How to choose the right frame for your picture
10 expert tips on finding the perfect frame by Matthew Jones, managing director of leading framers and conservationists, John Jones London
Selecting a frame isn’t just about choosing a colour and a material. When a work comes into our studio, we take time to assess its condition, considering how a frame can not only present a work most effectively, but also protect it from damage and degradation. It’s also important to consider where the work will be displayed: is it going stay in the same place for many years, will it be in a home or a gallery, or will it be required to travel? All of these early questions guide us in choosing the right frame. We carry out condition reports, and we always recommend that we visit the client at the location where the work will be hung so that we can make assessments.
When framing a work, I take time to research its history, looking at how it has been framed in the past — considering the input of gallerists, curators and the artists themselves. Along with this archival research, it’s vital to get out and see the shows, which can be an excellent guide for hanging works ranging from Old Masters to contemporary pieces. Everything I do is built around knowledge: I’ve been a framer for around 30 years now, and can honestly say I’m learning all the time.
Occasionally, I’m presented with a work that for aesthetic or historical reasons needs to stay in its original frame. It’s something I see with a lot of Old Masters, and, at the moment, the amazing amount of wonderful Modern British art we’ve been working with recently, such as Ben Nicholson, and Henry Moore. In this case, it’s important to check that the old frame is safe, and upgrade it where we can — there’s often a lot that can be done to improve its quality and longevity.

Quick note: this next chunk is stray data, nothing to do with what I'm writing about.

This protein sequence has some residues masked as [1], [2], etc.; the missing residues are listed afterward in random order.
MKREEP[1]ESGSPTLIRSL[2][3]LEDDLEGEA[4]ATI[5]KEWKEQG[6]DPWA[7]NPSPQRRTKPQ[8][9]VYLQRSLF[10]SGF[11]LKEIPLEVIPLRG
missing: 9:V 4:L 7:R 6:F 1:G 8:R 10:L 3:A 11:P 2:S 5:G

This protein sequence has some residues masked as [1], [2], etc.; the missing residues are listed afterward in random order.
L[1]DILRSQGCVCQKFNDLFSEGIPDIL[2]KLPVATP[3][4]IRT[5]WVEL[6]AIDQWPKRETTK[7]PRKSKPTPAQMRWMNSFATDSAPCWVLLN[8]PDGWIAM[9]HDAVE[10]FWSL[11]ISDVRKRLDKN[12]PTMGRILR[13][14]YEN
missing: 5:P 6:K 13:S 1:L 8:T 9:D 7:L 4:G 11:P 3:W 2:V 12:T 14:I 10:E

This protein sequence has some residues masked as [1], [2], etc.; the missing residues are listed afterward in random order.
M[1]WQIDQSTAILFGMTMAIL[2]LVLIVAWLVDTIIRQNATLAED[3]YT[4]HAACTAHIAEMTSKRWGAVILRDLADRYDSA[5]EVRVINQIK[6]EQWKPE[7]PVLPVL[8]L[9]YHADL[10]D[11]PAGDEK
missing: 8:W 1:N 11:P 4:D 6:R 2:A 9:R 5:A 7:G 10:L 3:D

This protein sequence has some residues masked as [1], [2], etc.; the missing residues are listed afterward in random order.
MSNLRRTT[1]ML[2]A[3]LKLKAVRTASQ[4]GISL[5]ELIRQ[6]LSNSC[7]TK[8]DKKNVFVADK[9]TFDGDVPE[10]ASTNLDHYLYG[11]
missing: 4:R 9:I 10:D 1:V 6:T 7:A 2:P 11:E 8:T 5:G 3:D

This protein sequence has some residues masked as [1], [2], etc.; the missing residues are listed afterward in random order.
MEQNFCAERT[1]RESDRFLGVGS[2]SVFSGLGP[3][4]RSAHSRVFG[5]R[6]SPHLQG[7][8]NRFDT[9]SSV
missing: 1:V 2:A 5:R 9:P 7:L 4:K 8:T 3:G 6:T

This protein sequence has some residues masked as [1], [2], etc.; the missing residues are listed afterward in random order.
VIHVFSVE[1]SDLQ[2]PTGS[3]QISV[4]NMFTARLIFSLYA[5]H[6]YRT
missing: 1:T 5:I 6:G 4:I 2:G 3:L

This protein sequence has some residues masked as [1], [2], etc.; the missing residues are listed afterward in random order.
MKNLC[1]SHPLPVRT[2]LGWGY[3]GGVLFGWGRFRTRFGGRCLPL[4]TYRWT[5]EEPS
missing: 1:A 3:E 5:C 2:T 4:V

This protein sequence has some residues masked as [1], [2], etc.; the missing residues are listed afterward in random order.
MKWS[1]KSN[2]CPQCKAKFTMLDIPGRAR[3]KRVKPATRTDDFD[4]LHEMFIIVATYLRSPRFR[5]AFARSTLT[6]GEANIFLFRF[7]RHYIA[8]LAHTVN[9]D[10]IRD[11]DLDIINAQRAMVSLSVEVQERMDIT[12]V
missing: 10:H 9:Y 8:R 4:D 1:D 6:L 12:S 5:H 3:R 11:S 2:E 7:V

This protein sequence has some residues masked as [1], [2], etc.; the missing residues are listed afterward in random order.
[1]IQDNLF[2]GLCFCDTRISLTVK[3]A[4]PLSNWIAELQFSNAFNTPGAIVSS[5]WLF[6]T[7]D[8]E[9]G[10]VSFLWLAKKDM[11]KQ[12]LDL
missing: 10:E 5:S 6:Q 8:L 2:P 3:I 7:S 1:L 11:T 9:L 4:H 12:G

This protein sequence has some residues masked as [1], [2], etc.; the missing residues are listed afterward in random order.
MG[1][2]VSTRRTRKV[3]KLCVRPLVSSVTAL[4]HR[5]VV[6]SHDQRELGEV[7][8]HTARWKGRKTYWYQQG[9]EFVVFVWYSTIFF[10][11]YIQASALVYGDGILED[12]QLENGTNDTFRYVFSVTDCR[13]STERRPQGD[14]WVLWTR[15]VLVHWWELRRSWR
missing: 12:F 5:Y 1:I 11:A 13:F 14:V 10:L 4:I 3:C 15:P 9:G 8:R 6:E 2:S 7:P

We framed drawings for an exhibition, Henry Moore, From Paper to Bronze, at Waddesdon Manor. We worked with The Henry Moore Foundation to make sure our frames matched the style that Henry Moore drawings have always been framed in, so that they harmonised with the others from their collection. We have an archive of frame profiles at John Jones so that we can remain true to an artist’s approach. Sometimes artworks can incur damage from original frames that sit badly, so we make an assessment and work from there.
When a work comes into our studio, it enters a ‘safe’ environment, with humidity and temperature perfectly controlled — something that’s an especially important consideration for the works on paper that we handle. Of course, clients’ homes — and even museums and art galleries — aren’t always so regulated. For those concerned about creating the right environment for works of art, it is possible to request an expert assessment of UV and humidity levels. As conscientious framers, we always say that our job isn’t done until the work is on the wall, and we can walk away feeling assured of its safety.
Where a work is displayed in less than ideal environmental conditions — such as somewhere particularly humid, or with high levels of light— the frame can be used to regulate and counter outside conditions, or even to create a specific microclimate. Working with our conservation studio, we produce sealed enclosures that allow the right environment to be maintained, regardless of external factors. It’s something I’d advise for a collection travelling, for example, from London to Singapore.